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Take a Break, Have a KitKat.

Whitestarhaven's Ramblings - July 26, 2019 - 7:10am

Last week’s I reflected about keeping Sabbath time as individuals. But there is another aspect to Sabbath rest that is just as important. God doesn’t only tell individuals to rest. God tells communities to keep Sabbath time. God commands Israel to let their fields have a Sabbath, to let their animals and servants have a Sabbath, and once every few years, to let the whole economic system have a Sabbath. The world needs a vacation. Lord knows, the earth needs a rest. We have been extracting her minerals, damming her rivers, pumping toxins into her atmosphere, tearing holes in her ground, and stuffing her with our trash.
In the middle of the Pacific Ocean, a floating island made of our plastic garbage has grown to the size of a continent, reaching out long tendrils of six-pack rings and shopping bags to trap, kill, and devour fish and birds. We feel the earth reeling, staggering under its burden of our human societies. We call her Mother Earth, but we have treated her like a slave, working the world to exhaustion. The world needs a Sabbath. The world’s people need a Sabbath too. The resources we extract from the earth go to factories staffed by eight-year-olds sewing the soles onto sneakers in steaming sweatshops, working eleven- and twelve-hour days, forbidden from taking a break even to use the bathroom.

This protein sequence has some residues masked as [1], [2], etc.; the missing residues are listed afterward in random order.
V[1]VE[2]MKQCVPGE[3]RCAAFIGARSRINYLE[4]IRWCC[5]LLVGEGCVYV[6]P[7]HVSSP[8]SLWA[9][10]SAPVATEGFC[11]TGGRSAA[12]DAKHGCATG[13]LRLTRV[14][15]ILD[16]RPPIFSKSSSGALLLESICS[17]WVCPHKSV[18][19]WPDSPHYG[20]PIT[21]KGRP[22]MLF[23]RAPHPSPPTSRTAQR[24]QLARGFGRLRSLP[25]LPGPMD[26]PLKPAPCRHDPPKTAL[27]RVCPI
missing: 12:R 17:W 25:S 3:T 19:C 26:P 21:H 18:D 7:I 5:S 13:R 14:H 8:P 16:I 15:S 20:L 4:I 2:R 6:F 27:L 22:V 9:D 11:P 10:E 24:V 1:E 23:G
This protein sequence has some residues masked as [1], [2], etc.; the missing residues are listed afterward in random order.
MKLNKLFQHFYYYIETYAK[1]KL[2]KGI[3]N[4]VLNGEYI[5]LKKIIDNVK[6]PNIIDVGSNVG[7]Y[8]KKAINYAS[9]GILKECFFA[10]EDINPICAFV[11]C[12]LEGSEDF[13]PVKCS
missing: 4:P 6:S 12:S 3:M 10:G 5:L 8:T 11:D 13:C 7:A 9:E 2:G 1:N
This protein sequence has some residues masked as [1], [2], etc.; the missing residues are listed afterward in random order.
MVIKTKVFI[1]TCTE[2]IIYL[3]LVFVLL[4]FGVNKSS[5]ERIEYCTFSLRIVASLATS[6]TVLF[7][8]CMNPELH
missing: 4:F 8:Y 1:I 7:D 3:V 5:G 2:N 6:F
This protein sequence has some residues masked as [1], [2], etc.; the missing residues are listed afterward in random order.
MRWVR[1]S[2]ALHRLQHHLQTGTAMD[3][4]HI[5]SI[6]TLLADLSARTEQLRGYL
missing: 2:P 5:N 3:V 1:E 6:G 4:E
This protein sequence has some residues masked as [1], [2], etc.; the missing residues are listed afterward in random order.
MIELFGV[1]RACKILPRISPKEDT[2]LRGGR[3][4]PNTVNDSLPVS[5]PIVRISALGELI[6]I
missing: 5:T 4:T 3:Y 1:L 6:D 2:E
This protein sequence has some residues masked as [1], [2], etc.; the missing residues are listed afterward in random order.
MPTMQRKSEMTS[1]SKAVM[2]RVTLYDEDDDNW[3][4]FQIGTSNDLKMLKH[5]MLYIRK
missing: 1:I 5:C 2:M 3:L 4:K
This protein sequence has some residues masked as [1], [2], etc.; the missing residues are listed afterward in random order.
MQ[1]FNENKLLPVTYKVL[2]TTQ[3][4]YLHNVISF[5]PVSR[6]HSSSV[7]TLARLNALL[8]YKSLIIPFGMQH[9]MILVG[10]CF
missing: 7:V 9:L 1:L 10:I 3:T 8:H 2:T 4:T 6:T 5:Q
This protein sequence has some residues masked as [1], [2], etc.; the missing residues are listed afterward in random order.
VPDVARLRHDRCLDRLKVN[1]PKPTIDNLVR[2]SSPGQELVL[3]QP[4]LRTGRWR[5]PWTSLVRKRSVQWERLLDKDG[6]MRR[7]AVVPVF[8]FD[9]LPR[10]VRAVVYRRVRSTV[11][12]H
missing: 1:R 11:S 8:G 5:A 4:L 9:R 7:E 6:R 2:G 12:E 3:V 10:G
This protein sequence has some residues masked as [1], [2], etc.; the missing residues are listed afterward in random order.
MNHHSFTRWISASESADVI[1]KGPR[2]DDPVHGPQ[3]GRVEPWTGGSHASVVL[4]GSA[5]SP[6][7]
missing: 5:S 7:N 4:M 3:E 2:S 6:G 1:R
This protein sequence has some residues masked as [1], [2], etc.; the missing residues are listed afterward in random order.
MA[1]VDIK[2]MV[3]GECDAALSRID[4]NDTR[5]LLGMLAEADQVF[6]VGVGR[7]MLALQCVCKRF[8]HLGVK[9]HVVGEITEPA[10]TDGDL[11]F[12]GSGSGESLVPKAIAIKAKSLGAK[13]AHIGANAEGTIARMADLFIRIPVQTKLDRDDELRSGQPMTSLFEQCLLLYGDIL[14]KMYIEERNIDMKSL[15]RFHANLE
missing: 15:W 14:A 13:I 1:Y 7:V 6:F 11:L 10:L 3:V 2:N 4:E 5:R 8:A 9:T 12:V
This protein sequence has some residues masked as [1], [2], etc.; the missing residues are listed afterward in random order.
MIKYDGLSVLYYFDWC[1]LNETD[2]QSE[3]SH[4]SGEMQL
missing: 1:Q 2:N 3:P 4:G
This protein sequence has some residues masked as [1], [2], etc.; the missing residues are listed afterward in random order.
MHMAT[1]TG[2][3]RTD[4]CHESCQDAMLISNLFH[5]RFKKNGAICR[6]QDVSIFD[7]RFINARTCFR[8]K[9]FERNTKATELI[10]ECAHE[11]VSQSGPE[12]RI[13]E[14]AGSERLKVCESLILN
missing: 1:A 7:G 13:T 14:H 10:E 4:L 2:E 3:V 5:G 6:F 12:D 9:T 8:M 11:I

Oh, sure, it’s tough to do anything about those problems on the other side of the world; especially when Christmas rolls around and we really need to buy our children toys made by other children on the opposite side of the planet. I know people need to buy things. Money makes the world go round. People who are dirt poor cannot afford a Sabbath. But perhaps that’s the problem because the world’s people—especially the half that lives on less than a dollar a day—desperately need a Sabbath.